That’s toward, but not on the beach, because man, these days, no longer is stupid enough to destroy the mangroves, nature’s best beachfront protectors from the furious storms of the Gulf.
Instead, vacation buildings near water’s edge sit behind the mangroves, which are low twisting trees with amazing root structures that live comfortably in and around the seawater.
One of my favorite activities on a Southwest Florida vacation is to play in the waters between the mangroves and the mainland, kayaking, for instance, near Fort Myers on ancient Native American paths now mapped out as the Great Calusa Blueway.
Farther south, in the Naples area, where private development sometimes makes beach reaching difficult, you’ll find easy access to the sands and a nice boardwalk for strolling through the mangroves off U.S. 41, near the venerable Naples Grande resort, which is part of the Waldorf Astoria group.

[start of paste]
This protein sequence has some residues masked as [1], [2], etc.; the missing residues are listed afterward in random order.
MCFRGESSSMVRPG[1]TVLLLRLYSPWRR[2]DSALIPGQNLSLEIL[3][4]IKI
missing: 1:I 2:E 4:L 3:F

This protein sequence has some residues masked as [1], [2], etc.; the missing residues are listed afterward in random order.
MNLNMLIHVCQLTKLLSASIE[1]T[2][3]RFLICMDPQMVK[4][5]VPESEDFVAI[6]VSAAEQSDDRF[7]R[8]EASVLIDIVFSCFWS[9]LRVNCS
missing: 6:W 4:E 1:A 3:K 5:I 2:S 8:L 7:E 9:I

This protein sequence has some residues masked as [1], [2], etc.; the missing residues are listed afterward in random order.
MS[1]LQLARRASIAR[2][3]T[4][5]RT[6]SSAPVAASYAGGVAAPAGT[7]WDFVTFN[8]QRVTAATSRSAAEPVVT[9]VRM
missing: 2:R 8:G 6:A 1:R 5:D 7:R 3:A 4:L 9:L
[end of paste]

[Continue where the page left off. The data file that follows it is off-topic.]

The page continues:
Naples Grande is a beach resort, facing the Gulf, but the sand is .6 miles away, reached on a modern boardwalk that curves through the mangroves to a popular beach spot for watching the sunset. The resort would be happy to take your room reservation (and book kayaks and other beach gear).
If you want to look around first, you can get to the boardwalk and the beach by turning off U.S. 41 where Pine Ridge (from the east) meets Seagate (to the west). Turn west on Seagate, keep going straight until you see the parking lot for Clam Pass Public Beach. It will cost you $5 to park (Naples residents park for free).
Most resort guests and day visitors seem to choose to ride, above left, through the mangroves on a free tram that traverses the .6 mile boardwalk to the beach.
I recommend the walk, above right.
Benches await for bird gazing. I sat for a spell, watching a local kayaker to the south and a woman standing on a water board, paddling her way north through the protected waters.
David Molyneaux is editor of TheTravelMavens.com